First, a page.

One memorable scene from the film could've just as easily ended up as a blooper rather than a highlight. When Alvy Singer (Allen) is offered cocaine at a party, he sneezes into it, creating a cloud worth of thousands of dollars, as well as a slapstick-adjacent spectacle that seems characteristic enough to be scripted. The way that Alvy turns the container in his hand seems to allow for a more effective angle of destruction and lends credence to the idea that the scene was written that way.

In fact, it was completely unintentional, but test audiences loved the scene so much that Allen decided to keep it.

Toeing the line

In The Lord of the Rings: The Two Towers, the second installment of Peter Jackson's The Lord of the Rings trilogy, Aragorn, Legolas, and Gimli find the slaughtered band of Uruk-hai who captured Merry and Pippin, and they assume that the young hobbits have also been killed. In his grief, Aragorn kicks a dislodged Uruk-hai helmet, then screams and drops to his knees in rage and defeat.

More than rage and defeat, though, Aragorn's outburst is one of pain because the kick shattered his toe. But unless they know this little tidbit, the audience is none the wiser, and the take in which actor Viggo Mortensen actually broke his toe is the one that made it into the movie because it appeared to add layers to his emotional agony.

Another mistake also inadvertently takes the same movie to the next level. As Eowyn stares off into the distance toward the approaching figure of Gandalf the White, the wind rips a flag from its pole, a sad commentary on the state of Rohan. Though this was a mistake according to behind-the-scenes commentary, it augments the brooding nature of the scene, and a prescient camera operator tracked the movement to heighten its impact even further.

Cat tales

The image of the intimidating villain casually stroking a cat with unnerving and uncharacteristic tenderness is a bit of a trope, but it was relatively new and, more importantly, completely unplanned when it occurred in 1972's The Godfather. Not only was it unscripted, it almost ruined the scene in which Marlon Brando, as Don Vito Corleone, nonchalantly discusses matters of life and death while caressing the feline in his lap.

The key word, though, is almost. The feline actually ended up lending some extra life to the scene in a way that movie buffs salivate over. The cat had been running around the studio earlier in the day, and when it ended up in Marlon Brando's lap during this scene, the animal lover just went with it, even though the sound crew worried that the cat's purring would ruin the don's now-iconic lines. Fortunately, the feline and the Oscar-winning actor were a perfect duo and totally stole the show.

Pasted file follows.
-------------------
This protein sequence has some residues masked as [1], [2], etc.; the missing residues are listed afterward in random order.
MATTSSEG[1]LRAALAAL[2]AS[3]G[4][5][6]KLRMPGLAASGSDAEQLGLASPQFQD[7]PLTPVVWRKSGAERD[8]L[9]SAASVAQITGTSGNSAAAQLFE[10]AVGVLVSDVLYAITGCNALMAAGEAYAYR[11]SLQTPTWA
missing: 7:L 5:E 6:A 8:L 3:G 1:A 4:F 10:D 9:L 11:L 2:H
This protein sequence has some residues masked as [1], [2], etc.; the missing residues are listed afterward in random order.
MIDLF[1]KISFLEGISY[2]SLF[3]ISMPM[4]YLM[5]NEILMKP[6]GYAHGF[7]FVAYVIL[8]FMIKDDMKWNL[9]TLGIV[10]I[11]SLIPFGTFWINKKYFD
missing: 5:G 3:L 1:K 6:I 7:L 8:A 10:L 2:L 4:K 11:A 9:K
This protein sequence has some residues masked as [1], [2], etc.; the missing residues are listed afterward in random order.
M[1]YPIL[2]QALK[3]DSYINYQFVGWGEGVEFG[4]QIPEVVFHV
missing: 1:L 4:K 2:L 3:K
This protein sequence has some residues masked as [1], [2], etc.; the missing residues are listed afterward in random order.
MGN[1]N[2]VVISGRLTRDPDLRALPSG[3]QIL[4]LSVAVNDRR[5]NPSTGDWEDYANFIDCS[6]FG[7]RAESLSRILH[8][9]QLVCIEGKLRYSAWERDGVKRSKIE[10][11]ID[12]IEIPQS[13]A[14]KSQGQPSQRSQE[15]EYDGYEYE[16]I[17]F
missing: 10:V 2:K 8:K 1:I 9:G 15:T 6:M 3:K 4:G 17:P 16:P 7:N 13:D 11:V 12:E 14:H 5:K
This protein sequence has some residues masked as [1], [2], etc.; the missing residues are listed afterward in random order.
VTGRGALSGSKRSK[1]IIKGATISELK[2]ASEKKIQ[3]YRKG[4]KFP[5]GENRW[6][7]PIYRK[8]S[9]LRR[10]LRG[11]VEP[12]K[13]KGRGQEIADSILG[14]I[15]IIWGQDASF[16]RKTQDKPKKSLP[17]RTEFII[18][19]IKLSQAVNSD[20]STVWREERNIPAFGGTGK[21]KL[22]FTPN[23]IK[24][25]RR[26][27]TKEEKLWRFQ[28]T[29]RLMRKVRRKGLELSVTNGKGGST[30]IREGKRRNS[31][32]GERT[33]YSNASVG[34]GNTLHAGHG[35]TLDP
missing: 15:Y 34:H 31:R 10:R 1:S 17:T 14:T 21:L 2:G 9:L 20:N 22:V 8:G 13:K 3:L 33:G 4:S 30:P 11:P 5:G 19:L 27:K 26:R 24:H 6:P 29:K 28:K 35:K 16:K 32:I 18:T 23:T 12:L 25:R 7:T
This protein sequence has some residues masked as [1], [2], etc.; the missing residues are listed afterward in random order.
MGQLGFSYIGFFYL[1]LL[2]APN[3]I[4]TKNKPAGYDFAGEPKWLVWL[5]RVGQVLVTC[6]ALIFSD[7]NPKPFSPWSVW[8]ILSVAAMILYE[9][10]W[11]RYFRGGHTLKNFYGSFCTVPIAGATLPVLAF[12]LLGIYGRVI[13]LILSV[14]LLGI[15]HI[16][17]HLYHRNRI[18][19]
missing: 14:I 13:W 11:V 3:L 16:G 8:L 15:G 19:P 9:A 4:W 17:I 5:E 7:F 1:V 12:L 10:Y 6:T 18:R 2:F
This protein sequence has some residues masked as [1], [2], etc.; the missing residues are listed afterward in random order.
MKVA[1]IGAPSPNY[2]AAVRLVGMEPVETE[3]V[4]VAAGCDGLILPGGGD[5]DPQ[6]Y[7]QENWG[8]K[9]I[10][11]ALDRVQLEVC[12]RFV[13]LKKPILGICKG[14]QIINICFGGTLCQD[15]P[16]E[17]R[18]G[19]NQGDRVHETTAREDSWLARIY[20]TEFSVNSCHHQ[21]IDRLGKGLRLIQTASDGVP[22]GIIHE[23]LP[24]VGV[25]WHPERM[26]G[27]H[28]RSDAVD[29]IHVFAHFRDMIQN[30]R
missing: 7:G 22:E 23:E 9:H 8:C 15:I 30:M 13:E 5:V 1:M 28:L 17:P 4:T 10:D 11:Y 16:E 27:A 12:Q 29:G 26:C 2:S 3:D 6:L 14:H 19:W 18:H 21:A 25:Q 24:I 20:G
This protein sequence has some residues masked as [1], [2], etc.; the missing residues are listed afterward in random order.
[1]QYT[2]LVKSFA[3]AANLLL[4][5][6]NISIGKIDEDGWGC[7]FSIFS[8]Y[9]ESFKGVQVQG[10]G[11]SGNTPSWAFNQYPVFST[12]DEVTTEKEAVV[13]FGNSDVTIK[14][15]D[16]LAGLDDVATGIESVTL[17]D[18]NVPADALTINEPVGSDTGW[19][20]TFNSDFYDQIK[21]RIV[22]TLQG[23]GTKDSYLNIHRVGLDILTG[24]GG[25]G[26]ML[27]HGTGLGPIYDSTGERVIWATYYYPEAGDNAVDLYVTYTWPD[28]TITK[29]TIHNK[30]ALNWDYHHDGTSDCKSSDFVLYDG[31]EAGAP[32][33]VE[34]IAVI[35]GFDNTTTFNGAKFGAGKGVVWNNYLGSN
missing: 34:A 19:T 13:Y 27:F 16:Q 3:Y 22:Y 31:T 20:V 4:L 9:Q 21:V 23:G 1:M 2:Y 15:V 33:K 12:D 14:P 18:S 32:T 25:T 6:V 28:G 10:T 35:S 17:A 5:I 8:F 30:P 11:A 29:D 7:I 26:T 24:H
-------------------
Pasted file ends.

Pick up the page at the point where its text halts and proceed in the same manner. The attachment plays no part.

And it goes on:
Harrison Ford gets Indy-gestion

Diarrhea on the set of 1981's Indiana Jones: Raiders of the Lost Ark led to a script change that ended up becoming an iconic moment. This is definitely a better scenario than diarrhea normally offers. 

Star Harrison Ford revealed in a Reddit AMA that the script called for him to fight an expert swordsman, but he was "suffering from dysentery" and found it inconvenient to be out of his trailer for more than a few minutes at a time. Running through the script had made it clear that it could take days to finish shooting the scene, which did not sound appetizing at all to Ford in his condition.

So how did Ford get out of three days of shooting? By bringing a gun to a knife fight. The poor stuntman had practiced his swordsmanship, only for his character to be coolly dispatched by Indy without any of the hand-to-hand, sword-to-whip combat he was expecting. The way Ford shoots him almost nonchalantly and moves on became emblematic of the hero's trademark bravado.

Walking the walk

A few films throughout the decades stand out as examples of the quintessential and quotable New York City. Those who identify with this urban home harbor a strong sense of pride in the unique way of life that the city demands. Lines from cinema like the iconic "I'm walkin' here!" have been recycled for decades, used in everything from references in other works of art to touristy Instagram captions because of how representative they are of the gritty, lively nature of the largest city in the United States.

As for the origins of that famous line, it comes from Midnight Cowboy, and it was improvised out of necessity in the 1969 film because, as star Dustin Hoffman tells it, a cab driver ran a red light and drove right through the set, an occurrence that's itself quite a characteristic New York event. However, higher-ups on the film have questioned whether the moment truly was organic or whether there was an extra in the cab, and the truth is that it was a little of both

Allegedly, the team was inspired by the initial, truly unplanned scene and then used an extra to recreate more takes like it. We don't know if the mistake was the original unscripted scene or if it was one of the recreations, but we do know that regardless of which version is true, the mistake, directly or indirectly, made the movie much better.

The shelf life of James Bond

Daniel Craig emerging from the ocean in Casino Royale – it's an iconic scene that was never meant to happen. It certainly wasn't the plan to, with one lingering shot, reinvent the classic Bond character as a sex symbol for a new generation of audiences, but that's exactly what it did. The scene was featured in the trailer, and a still photo was used as promotional material. Fans even assumed the shot was a nod to Ursula Andress emerging from the sea in the original Bond movie, Dr. No from 1962. If only all mistakes turned out this well.